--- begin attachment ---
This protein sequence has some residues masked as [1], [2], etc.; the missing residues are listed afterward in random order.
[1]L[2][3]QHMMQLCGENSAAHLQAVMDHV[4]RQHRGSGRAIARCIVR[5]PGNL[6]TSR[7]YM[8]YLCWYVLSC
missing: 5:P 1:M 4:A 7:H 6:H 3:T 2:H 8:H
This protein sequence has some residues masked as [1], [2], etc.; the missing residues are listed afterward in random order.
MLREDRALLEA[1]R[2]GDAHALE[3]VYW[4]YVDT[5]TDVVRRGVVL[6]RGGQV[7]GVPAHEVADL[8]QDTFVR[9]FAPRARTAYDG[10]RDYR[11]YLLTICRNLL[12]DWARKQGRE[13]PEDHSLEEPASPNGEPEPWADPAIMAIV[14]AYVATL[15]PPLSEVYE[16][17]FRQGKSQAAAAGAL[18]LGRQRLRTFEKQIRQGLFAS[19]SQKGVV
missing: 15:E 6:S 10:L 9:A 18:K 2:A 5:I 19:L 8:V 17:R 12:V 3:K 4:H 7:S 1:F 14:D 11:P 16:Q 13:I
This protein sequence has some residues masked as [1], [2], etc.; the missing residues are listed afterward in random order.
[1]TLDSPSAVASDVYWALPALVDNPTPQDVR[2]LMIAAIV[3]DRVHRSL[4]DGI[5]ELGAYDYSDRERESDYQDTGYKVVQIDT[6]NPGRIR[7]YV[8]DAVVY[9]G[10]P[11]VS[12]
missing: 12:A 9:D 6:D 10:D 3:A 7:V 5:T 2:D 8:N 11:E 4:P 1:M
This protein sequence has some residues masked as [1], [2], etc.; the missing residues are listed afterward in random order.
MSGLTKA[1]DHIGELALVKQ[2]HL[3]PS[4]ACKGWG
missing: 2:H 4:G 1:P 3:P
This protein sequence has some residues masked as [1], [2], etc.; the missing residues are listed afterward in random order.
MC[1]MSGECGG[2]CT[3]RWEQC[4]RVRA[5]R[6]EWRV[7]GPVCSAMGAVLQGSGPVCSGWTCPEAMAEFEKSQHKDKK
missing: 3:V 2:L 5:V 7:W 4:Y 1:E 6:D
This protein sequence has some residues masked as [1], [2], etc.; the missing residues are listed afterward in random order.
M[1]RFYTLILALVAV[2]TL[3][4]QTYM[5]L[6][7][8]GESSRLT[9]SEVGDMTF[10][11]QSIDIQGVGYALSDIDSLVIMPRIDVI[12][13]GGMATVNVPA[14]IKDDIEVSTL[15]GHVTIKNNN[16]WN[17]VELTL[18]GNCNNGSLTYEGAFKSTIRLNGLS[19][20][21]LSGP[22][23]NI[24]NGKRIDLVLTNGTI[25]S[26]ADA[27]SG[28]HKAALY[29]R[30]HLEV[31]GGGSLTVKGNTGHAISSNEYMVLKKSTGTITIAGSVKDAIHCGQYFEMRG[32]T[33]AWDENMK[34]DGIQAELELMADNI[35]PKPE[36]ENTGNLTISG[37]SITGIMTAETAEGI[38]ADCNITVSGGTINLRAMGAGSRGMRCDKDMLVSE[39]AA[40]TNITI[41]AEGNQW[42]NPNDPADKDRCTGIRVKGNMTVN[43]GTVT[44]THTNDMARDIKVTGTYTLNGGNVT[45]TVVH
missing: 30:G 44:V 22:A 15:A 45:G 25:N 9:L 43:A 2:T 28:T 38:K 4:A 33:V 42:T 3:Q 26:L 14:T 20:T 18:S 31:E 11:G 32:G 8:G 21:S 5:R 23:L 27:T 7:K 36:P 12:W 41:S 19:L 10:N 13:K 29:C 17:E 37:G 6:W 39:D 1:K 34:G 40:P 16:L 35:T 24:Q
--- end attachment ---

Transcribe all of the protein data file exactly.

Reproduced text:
This protein sequence has some residues masked as [1], [2], etc.; the missing residues are listed afterward in random order.
[1]L[2][3]QHMMQLCGENSAAHLQAVMDHV[4]RQHRGSGRAIARCIVR[5]PGNL[6]TSR[7]YM[8]YLCWYVLSC
missing: 5:P 1:M 4:A 7:H 6:H 3:T 2:H 8:H
This protein sequence has some residues masked as [1], [2], etc.; the missing residues are listed afterward in random order.
MLREDRALLEA[1]R[2]GDAHALE[3]VYW[4]YVDT[5]TDVVRRGVVL[6]RGGQV[7]GVPAHEVADL[8]QDTFVR[9]FAPRARTAYDG[10]RDYR[11]YLLTICRNLL[12]DWARKQGRE[13]PEDHSLEEPASPNGEPEPWADPAIMAIV[14]AYVATL[15]PPLSEVYE[16][17]FRQGKSQAAAAGAL[18]LGRQRLRTFEKQIRQGLFAS[19]SQKGVV
missing: 15:E 6:S 10:L 9:A 18:K 2:A 5:I 19:L 8:V 17:R 12:V 3:K 4:H 7:S 1:F 14:D 11:P 16:Q 13:I
This protein sequence has some residues masked as [1], [2], etc.; the missing residues are listed afterward in random order.
[1]TLDSPSAVASDVYWALPALVDNPTPQDVR[2]LMIAAIV[3]DRVHRSL[4]DGI[5]ELGAYDYSDRERESDYQDTGYKVVQIDT[6]NPGRIR[7]YV[8]DAVVY[9]G[10]P[11]VS[12]
missing: 12:A 9:D 6:D 10:D 3:A 7:V 5:T 2:D 8:N 11:E 4:P 1:M
This protein sequence has some residues masked as [1], [2], etc.; the missing residues are listed afterward in random order.
MSGLTKA[1]DHIGELALVKQ[2]HL[3]PS[4]ACKGWG
missing: 2:H 4:G 1:P 3:P
This protein sequence has some residues masked as [1], [2], etc.; the missing residues are listed afterward in random order.
MC[1]MSGECGG[2]CT[3]RWEQC[4]RVRA[5]R[6]EWRV[7]GPVCSAMGAVLQGSGPVCSGWTCPEAMAEFEKSQHKDKK
missing: 3:V 2:L 5:V 7:W 4:Y 1:E 6:D
This protein sequence has some residues masked as [1], [2], etc.; the missing residues are listed afterward in random order.
M[1]RFYTLILALVAV[2]TL[3][4]QTYM[5]L[6][7][8]GESSRLT[9]SEVGDMTF[10][11]QSIDIQGVGYALSDIDSLVIMPRIDVI[12][13]GGMATVNVPA[14]IKDDIEVSTL[15]GHVTIKNNN[16]WN[17]VELTL[18]GNCNNGSLTYEGAFKSTIRLNGLS[19][20][21]LSGP[22][23]NI[24]NGKRIDLVLTNGTI[25]S[26]ADA[27]SG[28]HKAALY[29]R[30]HLEV[31]GGGSLTVKGNTGHAISSNEYMVLKKSTGTITIAGSVKDAIHCGQYFEMRG[32]T[33]AWDENMK[34]DGIQAELELMADNI[35]PKPE[36]ENTGNLTISG[37]SITGIMTAETAEGI[38]ADCNITVSGGTINLRAMGAGSRGMRCDKDMLVSE[39]AA[40]TNITI[41]AEGNQW[42]NPNDPADKDRCTGIRVKGNMTVN[43]GTVT[44]THTNDMARDIKVTGTYTLNGGNVT[45]TVVH
missing: 30:G 44:V 22:A 15:A 45:G 25:N 9:L 43:A 2:T 28:T 38:K 4:A 33:V 42:T 3:Q 26:L 14:T 20:T 18:S 31:E 11:G 32:G 8:G 21:S 5:R 23:L 27:T 7:K 36:P 12:W 41:S 19:L 10:N 13:K 29:C 17:E 37:G 6:W 39:D 1:K 34:G 40:P 16:L 35:T 24:Q